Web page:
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I'm looking for the limiting distribution of multinomial distribution over d outcomes. IE, the distribution of the following

$$\lim_{n\to \infty} n^{-\frac{1}{2}} \mathbf{X_n}$$

Where $\mathbf{X_n}$ is a vector value random variable with density $f_n(\mathbf{x})$ for $\mathbf{x}$ such that $\sum_i x_i=n$, $x_i\in \mathbb{Z}, x_i\ge 0$ and 0 for all other $\mathbf{x}$, where

$$f_{n}(\mathbf{x})=n!\prod_{i=1}^d\frac{p_i^{x_i}}{x_i!}$$

I found one form in Larry Wasserman's "All of Statistics" Theorem 14.6, page 237 but for limiting distribution it gives Normal with a singular covariance matrix, so I'm not sure how to normalize that. You could project the random vector into (d-1)-dimensional space to make covariance matrix full-rank, but what projection to use?

Update 11/5

Ray Koopman has a nice summary of the problem of singular Gaussian. Basically, singular covariance matrix represents perfect correlation between variables, which is not possible to represent with a Gaussian. However, one could get a Gaussian distribution for the conditional density, conditioned on the fact that the value of random vector is valid (components add up to $n$ in the case above).

The difference for the conditional Gaussian, is that inverse is replaced with pseudo-inverse, and normalization factor uses "product of non-zero eigenvalues" instead of "product of all eigenvalues". Ian Frisce gives link with some details.

There's also a way to express normalization factor of conditional Gaussian without referring to eigenvalues, here's a derivation

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  • $\begingroup$ What exactly do you mean by limiting distribution in this case? $\endgroup$ – Robby McKilliam Sep 5 '10 at 21:24
  • $\begingroup$ ie, the one you get from Central Limit Theorem, let me update details $\endgroup$ – Yaroslav Bulatov Sep 5 '10 at 21:28
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    $\begingroup$ What you're referring to is the asymptotic distribution of the maximum likelihood estimator of a multinomial. Also, the first equation should be n^{-1}, not n^{-1/2}. $\endgroup$ – Simon Byrne Sep 6 '10 at 10:12
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    $\begingroup$ In notation above, for d=2, X_n is the number of heads after n coin throws, so it's X_n/sqrt(n) that approaches Normal, not X_n/n, no? $\endgroup$ – Yaroslav Bulatov Sep 6 '10 at 18:11
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    $\begingroup$ Yes, you're right. I was just confusing myself. $\endgroup$ – Simon Byrne Sep 6 '10 at 18:37
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The covariance is still non-negative definite (so is a valid multivariate normal distribution), but not positive definite: what this means is that (at least) one element of the random vector is a linear combination of the others.

As a result, any draw from this distribution will always lie on a subspace of $R^d$. As a consequence, this means it is not possible to define a density function (as the distribution is concentrated on the subspace: think of the way a univariate normal will concentrate at the mean if the variance is zero).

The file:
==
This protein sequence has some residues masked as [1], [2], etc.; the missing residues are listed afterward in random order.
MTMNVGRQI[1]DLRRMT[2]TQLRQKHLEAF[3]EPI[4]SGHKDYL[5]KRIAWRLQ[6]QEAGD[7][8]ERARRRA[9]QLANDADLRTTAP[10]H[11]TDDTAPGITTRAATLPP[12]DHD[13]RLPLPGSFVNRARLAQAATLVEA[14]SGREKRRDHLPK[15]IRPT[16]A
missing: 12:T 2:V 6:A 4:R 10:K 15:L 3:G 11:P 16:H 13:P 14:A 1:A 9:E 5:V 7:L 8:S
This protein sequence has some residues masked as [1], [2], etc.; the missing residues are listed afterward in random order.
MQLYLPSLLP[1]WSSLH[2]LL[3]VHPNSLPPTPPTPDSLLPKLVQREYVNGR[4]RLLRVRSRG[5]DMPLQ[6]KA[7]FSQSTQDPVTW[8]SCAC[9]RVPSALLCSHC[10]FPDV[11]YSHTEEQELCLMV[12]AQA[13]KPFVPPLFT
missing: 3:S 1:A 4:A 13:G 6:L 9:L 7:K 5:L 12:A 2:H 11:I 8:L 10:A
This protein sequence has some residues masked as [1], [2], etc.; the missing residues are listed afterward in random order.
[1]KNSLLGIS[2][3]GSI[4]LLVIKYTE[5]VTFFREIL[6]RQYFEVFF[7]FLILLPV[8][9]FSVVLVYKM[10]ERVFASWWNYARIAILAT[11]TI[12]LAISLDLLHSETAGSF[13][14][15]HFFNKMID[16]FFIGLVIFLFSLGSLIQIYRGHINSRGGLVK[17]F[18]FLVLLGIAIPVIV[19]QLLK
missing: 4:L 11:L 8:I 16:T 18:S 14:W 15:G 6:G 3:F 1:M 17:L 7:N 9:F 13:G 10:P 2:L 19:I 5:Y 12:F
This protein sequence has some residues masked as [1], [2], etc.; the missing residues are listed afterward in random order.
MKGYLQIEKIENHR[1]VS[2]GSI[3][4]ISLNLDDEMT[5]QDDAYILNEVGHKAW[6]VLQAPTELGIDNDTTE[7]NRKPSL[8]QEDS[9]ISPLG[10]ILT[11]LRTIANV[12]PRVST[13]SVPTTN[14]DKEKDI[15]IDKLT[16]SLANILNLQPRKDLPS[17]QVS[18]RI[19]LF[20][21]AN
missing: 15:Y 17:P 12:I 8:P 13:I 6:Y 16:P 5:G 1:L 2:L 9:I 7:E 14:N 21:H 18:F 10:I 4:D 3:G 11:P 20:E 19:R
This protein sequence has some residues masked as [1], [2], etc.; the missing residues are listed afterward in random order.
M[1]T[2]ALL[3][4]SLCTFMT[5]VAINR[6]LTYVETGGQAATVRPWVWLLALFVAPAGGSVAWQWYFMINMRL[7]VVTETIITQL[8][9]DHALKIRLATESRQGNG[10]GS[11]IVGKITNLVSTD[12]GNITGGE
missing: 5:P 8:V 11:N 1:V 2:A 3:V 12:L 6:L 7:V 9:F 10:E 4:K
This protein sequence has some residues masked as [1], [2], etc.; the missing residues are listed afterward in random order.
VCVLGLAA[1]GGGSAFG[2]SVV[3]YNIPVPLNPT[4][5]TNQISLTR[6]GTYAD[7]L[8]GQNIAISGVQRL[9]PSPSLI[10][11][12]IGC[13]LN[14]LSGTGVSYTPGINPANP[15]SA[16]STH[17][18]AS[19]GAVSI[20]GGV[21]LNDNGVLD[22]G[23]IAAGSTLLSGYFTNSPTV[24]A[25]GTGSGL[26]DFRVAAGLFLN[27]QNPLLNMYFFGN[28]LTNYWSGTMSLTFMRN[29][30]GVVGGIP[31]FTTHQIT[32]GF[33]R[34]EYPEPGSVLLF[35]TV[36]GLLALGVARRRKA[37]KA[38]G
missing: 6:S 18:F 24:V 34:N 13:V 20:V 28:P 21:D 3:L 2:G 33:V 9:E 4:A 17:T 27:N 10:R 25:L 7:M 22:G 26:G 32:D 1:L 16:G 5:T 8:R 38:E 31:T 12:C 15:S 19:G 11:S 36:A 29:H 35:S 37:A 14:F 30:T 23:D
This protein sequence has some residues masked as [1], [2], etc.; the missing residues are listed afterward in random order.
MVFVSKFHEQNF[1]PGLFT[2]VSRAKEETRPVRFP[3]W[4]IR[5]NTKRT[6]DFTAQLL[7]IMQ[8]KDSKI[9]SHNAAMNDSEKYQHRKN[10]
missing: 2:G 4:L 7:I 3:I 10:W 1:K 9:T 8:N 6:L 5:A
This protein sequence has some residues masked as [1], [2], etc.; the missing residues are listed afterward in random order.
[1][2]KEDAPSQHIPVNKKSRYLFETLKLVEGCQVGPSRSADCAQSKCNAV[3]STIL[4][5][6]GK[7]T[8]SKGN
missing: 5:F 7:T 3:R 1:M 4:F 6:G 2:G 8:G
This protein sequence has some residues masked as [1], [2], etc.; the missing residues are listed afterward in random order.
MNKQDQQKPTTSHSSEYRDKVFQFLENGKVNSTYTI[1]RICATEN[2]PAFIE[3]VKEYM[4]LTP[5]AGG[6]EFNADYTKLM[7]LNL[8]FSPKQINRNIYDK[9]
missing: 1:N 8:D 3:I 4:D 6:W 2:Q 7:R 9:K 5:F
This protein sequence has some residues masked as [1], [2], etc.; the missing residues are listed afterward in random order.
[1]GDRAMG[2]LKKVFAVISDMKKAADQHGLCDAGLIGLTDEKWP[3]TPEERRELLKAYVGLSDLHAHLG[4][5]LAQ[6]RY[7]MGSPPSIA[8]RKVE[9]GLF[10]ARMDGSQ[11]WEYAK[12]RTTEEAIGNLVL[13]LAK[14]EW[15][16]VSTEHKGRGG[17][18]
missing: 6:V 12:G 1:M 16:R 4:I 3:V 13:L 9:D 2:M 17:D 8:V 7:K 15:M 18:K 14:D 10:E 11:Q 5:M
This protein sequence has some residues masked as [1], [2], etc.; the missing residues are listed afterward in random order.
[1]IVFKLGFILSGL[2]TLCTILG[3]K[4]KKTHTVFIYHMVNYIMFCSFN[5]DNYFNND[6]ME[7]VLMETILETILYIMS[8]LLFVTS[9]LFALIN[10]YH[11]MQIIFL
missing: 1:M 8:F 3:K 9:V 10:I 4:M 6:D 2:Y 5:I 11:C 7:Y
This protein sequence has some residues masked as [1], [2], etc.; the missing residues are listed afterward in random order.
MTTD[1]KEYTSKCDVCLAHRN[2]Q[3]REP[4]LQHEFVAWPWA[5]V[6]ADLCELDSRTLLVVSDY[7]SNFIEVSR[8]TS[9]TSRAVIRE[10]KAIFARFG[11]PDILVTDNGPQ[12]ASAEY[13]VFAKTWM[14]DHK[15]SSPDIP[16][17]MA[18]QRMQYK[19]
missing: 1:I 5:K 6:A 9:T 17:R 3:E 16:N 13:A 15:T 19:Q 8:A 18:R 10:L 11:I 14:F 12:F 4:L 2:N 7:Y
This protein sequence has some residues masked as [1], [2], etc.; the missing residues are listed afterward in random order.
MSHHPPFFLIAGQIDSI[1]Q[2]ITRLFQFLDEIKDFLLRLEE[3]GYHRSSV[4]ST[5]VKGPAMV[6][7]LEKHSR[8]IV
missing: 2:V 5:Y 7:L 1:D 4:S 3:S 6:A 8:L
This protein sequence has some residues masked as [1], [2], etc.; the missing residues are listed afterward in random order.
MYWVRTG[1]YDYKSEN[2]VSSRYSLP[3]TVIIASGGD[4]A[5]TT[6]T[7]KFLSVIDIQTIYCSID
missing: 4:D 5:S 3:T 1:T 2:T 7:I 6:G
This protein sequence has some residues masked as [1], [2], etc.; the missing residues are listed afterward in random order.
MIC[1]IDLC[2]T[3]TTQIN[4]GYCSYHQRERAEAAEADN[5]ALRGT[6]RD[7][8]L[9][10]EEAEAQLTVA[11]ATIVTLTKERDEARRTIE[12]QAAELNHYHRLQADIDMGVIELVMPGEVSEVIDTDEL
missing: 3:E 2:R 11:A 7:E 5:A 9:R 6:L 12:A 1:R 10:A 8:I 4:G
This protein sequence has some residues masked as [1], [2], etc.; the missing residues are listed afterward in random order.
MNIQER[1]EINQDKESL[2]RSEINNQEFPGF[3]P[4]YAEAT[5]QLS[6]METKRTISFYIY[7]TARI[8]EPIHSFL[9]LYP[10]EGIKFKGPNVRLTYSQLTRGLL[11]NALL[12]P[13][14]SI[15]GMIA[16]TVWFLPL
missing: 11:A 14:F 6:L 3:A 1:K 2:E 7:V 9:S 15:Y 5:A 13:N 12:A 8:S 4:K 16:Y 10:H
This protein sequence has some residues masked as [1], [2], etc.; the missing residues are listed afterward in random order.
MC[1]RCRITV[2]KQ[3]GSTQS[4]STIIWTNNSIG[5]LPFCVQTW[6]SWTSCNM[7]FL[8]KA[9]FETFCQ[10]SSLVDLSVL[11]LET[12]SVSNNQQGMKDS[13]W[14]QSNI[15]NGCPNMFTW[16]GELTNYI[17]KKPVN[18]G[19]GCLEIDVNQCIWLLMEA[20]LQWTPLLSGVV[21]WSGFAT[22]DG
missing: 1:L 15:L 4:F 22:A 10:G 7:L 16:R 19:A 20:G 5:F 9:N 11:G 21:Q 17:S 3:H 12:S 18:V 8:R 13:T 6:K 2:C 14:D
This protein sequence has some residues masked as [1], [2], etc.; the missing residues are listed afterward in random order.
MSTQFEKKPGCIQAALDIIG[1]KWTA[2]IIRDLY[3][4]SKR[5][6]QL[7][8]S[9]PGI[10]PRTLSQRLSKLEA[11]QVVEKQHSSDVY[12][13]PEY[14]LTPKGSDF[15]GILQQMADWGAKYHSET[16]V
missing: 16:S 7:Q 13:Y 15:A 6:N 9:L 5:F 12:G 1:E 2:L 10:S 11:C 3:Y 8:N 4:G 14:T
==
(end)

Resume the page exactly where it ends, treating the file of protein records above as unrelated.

However, as suggested by Robby McKilliam, in this case you can drop the last element of the random vector. The covariance matrix of this reduced vector will be the original matrix, with the last column and row dropped, which will now be positive definite, and will have a density (this trick will work in other cases, but you have to be careful which element you drop, and you may need to drop more than one).

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  • $\begingroup$ What's a bit unsatisfactory is the freedom of choice, to get a valid density I need to ask for distribution of A x where A is some d-1 rank (d)x(d-1) matrix. Will the error of CLT approximation for finite n be equivalent for all choices of A? That's not clear to me $\endgroup$ – Yaroslav Bulatov Sep 6 '10 at 18:39
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    $\begingroup$ Yes, the error should always be the same. Keep in mind that the last element of the vector is functionally dependent on the other (d-1) elements (in both the finite sample and asymptotic cases). $\endgroup$ – Simon Byrne Sep 6 '10 at 18:46
  • $\begingroup$ It's not that the `last' element is dependent, Yaroslav's problem is that he doesn't like the idea of getting to choose which element to drop. I agree with the answer you have given but I also think that a bit more thought and care is required here. $\endgroup$ – Robby McKilliam Sep 6 '10 at 21:30
  • $\begingroup$ @Yaroslav: Perhaps it would be good to have an idea of what application you have in mind here, because at this stage there are potentially lots of answers to your question. $\endgroup$ – Robby McKilliam Sep 6 '10 at 21:33
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    $\begingroup$ Robby -- application I had in mind is here mathoverflow.net/questions/37582/… Basically integrals of Gaussian suggested by CLT give extremely good approximation to sums of binomial coefficients (for small n, even better than integrating Gamma representation directly!), so I was seeing if I can do something similar to get approximate sums of multinomial coefficients, which I need to get non-asymptotic error bounds for various fitters (like, maximum likelihood) $\endgroup$ – Yaroslav Bulatov Sep 6 '10 at 23:23
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There no inherent problem with the singular covariance here. Your asymptotic distribution is the singular normal. See http://fedc.wiwi.hu-berlin.de/xplore/tutorials/mvahtmlnode34.html which gives the density of the singular normal.